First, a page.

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Chicago Region Tops U.S. National Parks in Native Plant Biodiversity!
Part 1
(Originally published on 1-11-2018 and updated on 1-14-2022)



Great blue lobelia and cardinal flower in the panne at Montrose Beach Dunes in Chicago, Illinois.*

Great blue lobelia and cardinal flower in the panne at Montrose Beach Dunes along the Lake Michigan shoreline in downtown Chicago, Illinois.

A local bookstore stopped carrying my book and work-of-art celebrating Chicago’s natural wonders just because it wasn’t selling as well as the newer, cheaper, and highly advertised National Geographic book that commemorated the hundredth anniversary of the national parks. I got mad. Then I got even, a lot better than even, but in my own way: I did some research and uncovered two remarkable facts about the natural splendor of the Chicago region.

The national parks are famous and revered around the world. Most people have either visited one on their vacation or have virtually experienced every one of them through their television screens. Then, when the bookstore bumped a book that’s playing a part in promoting Chicago nature and then jumped on the national parks bandwagon, it made me wonder, “How does Chicago nature compare the national parks?” Specifically, how does the Chicago region stack up to the national parks in terms of land area and biodiversity? And what kind of hoopla does Chicago nature deserve? I started my research.

Chicago Wilderness graciously compiled acreage data for our region, and Wikipedia had a page of acreage numbers for the national parks. I got access to the U.S. National Park Service database for the counts of native vascular plant species in each park. (These are plants like flowers, grasses, and trees, not mosses or liverworts.) And I compared those national park plant counts to those of the Chicago area, thanks to the comprehensive ,scientific volume entitled Flora of the Chicago Region by Gerould Wilhelm, Laura Rericha, and Indiana Academy of Science. The comparison revealed these two inspiring and mind-blowing results:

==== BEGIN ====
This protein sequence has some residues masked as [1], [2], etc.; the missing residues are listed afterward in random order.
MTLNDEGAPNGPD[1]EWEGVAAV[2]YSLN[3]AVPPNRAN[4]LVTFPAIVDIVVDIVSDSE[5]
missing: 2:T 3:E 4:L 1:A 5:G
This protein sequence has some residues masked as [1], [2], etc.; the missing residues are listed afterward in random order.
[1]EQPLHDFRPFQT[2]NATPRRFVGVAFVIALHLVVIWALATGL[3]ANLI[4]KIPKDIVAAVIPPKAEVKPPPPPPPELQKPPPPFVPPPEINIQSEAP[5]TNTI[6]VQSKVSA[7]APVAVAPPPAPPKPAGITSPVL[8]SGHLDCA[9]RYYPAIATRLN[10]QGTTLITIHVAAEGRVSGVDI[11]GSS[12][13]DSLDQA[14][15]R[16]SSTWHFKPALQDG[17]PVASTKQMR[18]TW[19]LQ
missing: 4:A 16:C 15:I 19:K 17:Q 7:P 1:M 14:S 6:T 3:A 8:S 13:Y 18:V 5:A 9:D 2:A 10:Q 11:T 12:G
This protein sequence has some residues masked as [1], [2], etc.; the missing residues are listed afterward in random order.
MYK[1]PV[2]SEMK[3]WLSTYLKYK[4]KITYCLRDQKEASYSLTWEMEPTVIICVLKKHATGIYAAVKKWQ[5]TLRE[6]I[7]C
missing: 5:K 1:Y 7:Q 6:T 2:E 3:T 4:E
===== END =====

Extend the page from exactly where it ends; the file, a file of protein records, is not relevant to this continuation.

Compared to the 63 U.S. national parks, as of Jan. 14. 2022:

1) the combined acreage of protected natural area within a narrow 50-mile radius of downtown Chicago ranks 25th—greater than 38 national parks, including Grand Teton, Rocky Mountain, Mount Rainier, Badlands, Zion, Bryce Canyon, Arches, and Acadia.

2) the Chicago region (defined by a 75-mile radius of downtown) ranks 1st in the number of native vascular plant species with a total of 1,867. That’s 323 more than the most prolific national park, Grand Canyon, which comes in with a total of 1,544. (For the local species count within a 50-mile radius of downtown, which most Chicago-area residents would agree could still be called “the Chicago area,” click here for Part 2 of this story.)

Wow! These exciting results mean that every single day, from mid-April through mid-September, there’s a national-park quality wildflower blooming event happening somewhere in the Chicago area. And, each week during this period, we report on those events right here at ChicagoNatureNOW!. Subscribe for our free alerts so you that don’t miss a single glorious moment.

“No other great metropolitan region of the earth has such a diversity of natural beauty within an easy drive of its citizens.”—Gerould Wilhelm.

Mark your calendar to listen to a radio interview about this topic on WBEZ’s Worldview show (91.5 FM) on Tuesday, Jan. 23, 2018 at 12:25 pm. The esteemed Gerould Wilhelm and I will appear live in studio.

Click here to continue to Part 2 of this story.


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